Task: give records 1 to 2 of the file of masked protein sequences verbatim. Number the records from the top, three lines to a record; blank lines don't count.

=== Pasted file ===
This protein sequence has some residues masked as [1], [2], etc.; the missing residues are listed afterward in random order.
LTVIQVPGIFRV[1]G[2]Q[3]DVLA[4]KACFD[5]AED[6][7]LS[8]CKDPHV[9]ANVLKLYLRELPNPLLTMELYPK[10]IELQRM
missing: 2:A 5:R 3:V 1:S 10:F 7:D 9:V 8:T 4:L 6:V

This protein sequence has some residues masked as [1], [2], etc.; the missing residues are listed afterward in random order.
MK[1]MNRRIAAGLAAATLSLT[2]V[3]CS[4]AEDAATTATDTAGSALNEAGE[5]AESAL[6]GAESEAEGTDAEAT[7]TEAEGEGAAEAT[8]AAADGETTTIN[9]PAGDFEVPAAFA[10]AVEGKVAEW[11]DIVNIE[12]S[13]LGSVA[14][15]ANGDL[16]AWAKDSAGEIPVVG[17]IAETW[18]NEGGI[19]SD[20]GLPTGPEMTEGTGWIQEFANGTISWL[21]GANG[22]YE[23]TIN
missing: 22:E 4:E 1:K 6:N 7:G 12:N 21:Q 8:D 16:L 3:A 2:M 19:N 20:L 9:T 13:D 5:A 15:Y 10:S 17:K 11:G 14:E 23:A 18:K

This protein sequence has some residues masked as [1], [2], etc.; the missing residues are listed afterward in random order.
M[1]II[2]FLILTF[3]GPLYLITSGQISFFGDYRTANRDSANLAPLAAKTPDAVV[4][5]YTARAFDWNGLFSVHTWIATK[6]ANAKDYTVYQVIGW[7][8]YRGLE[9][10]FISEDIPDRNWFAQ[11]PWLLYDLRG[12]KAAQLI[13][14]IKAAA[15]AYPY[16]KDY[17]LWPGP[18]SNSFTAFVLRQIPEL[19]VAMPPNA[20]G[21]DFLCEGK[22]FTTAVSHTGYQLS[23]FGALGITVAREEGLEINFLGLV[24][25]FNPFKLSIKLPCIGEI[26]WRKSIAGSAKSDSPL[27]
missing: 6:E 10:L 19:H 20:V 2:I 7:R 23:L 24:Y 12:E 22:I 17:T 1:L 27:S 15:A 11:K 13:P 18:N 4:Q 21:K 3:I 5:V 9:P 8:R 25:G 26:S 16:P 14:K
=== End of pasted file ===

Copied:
This protein sequence has some residues masked as [1], [2], etc.; the missing residues are listed afterward in random order.
LTVIQVPGIFRV[1]G[2]Q[3]DVLA[4]KACFD[5]AED[6][7]LS[8]CKDPHV[9]ANVLKLYLRELPNPLLTMELYPK[10]IELQRM
missing: 2:A 5:R 3:V 1:S 10:F 7:D 9:V 8:T 4:L 6:V

This protein sequence has some residues masked as [1], [2], etc.; the missing residues are listed afterward in random order.
MK[1]MNRRIAAGLAAATLSLT[2]V[3]CS[4]AEDAATTATDTAGSALNEAGE[5]AESAL[6]GAESEAEGTDAEAT[7]TEAEGEGAAEAT[8]AAADGETTTIN[9]PAGDFEVPAAFA[10]AVEGKVAEW[11]DIVNIE[12]S[13]LGSVA[14][15]ANGDL[16]AWAKDSAGEIPVVG[17]IAETW[18]NEGGI[19]SD[20]GLPTGPEMTEGTGWIQEFANGTISWL[21]GANG[22]YE[23]TIN
missing: 22:E 4:E 1:K 6:N 7:G 12:N 21:Q 8:D 16:L 3:A 2:M 19:N 20:L 9:T 13:D 5:A 15:Y 10:S 17:K 11:G 14:E 23:A 18:K